The sad truth is that repeating content, when it does work, is often a very small incremental gain and pails in comparison to many other concepts of content that you could be trying. The goal is not to just do something that produces an outcome as every action produces an outcome, the goal is to find the action that produces the maximum outcome for the lowest amount of resources. In that light repeating content is often but not always a poor use of time and resources. The reason it is talked about is often not due to its performance but because it is easy to understand and easier to get buy-in from above.
The second major problem with these is that they skip the entire discipline that leads to the answer. There is no problem with repeating content as long as you also try 3-4 other completely different forms of content. Repeating content may be the right answer, it may be an ok answer, and it may be the worst answer, but you only know that if you are open to discovering the truth. There is no problem having a certain group or behavior you want to see if you can target to, the issue is when you target to them without looking at the other feasible alternatives. If you are not testing out multiple concepts to everyone and looking at them for the best combination, then no matter what you do you are losing revenue (and making you and your team do extra work).
The real irony of course is that if you test these out in a way to find out the impact compared to other alternatives, the absolutely worst case scenario is that you are correct and you target as you would have liked. Any other scenario presents you either with a piece of content or the group or both that results in better performance. Knowing this information allows you to save time and effort in the future as well as spend resources on actions that are more likely to produce a result.
It is not unusual to find that doing just targeting to a specific group will result in that group showing a slight increase, and if that is all that you look at you would have evidence to present and share internally as success. Looking at the issues deeper you commonly find that the overall impact to the business is negligible (within the standard 2% natural variance) or even worse negative to the whole. It is also not uncommon to find a combination that you never thought of presenting a massive gain.
One of my favorite stories in this line was when I worked with an organization that had decided exactly how and what to target to a number of specific groups based on a very complex statistical analysis of site behaviors. They had built out large amounts of infrastructure to facilitate this exact action. We instead took 100% of the same content they already had and presented it to everyone, looking at the impact to serving it to the groups they envisioned as well as others. We simple took all their existing content and serve it to everyone and also in a few different dynamic permutations. The result showed that if they had done only what they had envisioned they would have lost 18% total leads on the site (this is also a great example of why causal inference is so vital and to not rely on correlative inference). They also found that by serving 2 of their normal pieces of content based on behaviors they had not envisioned they would see a 20% gain. They were able to go from causing dramatic harm to their business to a large meaningful multimillion dollar gain simply by not relying solely on hearsay and instead testing their assumptions.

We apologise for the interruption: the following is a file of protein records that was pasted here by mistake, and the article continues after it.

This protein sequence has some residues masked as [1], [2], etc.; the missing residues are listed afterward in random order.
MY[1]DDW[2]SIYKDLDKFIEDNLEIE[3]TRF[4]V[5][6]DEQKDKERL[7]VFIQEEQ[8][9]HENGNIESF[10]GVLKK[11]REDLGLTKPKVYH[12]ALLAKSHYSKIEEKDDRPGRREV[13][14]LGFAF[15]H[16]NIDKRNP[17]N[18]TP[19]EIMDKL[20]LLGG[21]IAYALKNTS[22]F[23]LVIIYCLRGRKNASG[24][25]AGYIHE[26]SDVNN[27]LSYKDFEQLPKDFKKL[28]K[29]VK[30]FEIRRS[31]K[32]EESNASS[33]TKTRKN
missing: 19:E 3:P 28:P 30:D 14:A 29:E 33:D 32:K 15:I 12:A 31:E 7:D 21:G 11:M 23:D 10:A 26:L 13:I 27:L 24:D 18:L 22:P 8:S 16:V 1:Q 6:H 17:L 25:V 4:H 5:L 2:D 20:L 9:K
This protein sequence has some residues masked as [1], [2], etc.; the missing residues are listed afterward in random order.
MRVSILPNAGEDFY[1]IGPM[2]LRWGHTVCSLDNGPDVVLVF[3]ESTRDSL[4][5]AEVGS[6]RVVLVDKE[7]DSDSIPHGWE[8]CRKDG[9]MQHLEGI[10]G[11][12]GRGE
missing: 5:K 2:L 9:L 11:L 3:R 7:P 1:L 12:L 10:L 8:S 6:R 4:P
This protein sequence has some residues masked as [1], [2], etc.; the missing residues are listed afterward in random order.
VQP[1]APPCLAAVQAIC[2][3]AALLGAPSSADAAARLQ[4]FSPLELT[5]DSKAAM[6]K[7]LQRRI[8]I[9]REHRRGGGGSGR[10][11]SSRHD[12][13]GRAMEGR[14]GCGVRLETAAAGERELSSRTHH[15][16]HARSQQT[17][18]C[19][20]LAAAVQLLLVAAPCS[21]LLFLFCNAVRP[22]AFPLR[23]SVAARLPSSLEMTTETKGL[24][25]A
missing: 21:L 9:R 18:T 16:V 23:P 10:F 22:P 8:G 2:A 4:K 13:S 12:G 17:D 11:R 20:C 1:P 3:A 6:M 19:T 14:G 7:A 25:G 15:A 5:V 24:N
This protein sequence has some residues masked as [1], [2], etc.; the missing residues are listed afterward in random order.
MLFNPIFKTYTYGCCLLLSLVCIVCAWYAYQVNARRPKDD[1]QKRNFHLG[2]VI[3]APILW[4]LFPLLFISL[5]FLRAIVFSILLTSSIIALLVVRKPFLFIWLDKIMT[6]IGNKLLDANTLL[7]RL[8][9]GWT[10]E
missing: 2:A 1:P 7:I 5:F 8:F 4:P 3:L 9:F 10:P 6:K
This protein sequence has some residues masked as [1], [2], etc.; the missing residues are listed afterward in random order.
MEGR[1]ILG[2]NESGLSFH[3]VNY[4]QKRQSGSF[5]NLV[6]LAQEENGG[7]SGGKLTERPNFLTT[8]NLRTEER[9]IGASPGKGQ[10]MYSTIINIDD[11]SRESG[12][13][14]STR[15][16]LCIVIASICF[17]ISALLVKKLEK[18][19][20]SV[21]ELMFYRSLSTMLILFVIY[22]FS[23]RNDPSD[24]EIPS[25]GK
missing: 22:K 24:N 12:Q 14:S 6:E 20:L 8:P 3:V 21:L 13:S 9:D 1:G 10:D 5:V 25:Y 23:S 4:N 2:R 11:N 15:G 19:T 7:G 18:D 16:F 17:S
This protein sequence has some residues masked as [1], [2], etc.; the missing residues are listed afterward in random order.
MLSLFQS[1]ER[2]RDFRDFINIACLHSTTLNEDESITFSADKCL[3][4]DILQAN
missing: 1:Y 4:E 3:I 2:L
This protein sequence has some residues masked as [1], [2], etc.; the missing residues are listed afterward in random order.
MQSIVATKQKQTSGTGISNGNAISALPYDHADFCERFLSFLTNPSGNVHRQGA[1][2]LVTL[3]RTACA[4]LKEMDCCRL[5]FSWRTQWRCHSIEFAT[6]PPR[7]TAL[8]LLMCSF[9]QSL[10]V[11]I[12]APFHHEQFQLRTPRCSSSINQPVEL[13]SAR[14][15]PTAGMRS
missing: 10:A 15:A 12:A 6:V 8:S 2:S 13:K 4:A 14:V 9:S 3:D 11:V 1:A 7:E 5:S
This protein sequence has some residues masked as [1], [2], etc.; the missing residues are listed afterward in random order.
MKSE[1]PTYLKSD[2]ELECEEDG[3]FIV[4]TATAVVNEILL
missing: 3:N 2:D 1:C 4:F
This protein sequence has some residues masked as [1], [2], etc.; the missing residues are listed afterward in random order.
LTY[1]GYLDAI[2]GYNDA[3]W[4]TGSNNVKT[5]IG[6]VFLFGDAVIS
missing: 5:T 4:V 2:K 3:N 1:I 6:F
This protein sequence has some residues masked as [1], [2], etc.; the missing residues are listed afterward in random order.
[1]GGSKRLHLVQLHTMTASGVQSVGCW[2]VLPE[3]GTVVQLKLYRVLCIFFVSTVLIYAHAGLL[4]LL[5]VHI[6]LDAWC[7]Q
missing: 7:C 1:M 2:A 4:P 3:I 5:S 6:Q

In both cases there are many different ways you can manipulate the data to look like there was a positive outcome while actually doing damage. In both cases massive amounts of time and effort was spent to try something only to find an outcome counter to people’s assumptions. In both cases testing out assumptions and exploring to discover the value of different actions prior would have better informed and created more value.
In the end, any idea is only going to be as valuable as the system you put it through. There is nothing inherently wrong with either concept as long as they are measured for efficiency and acted on rationally. If you can take a common heuristic and evaluate it properly, there is value to be had. That does not mean that they will act as magical panacea, nor should you plan your program around such flawed simple ideas. Focus on building the proper system and you will be able to provide value no matter what concepts get thrown your way.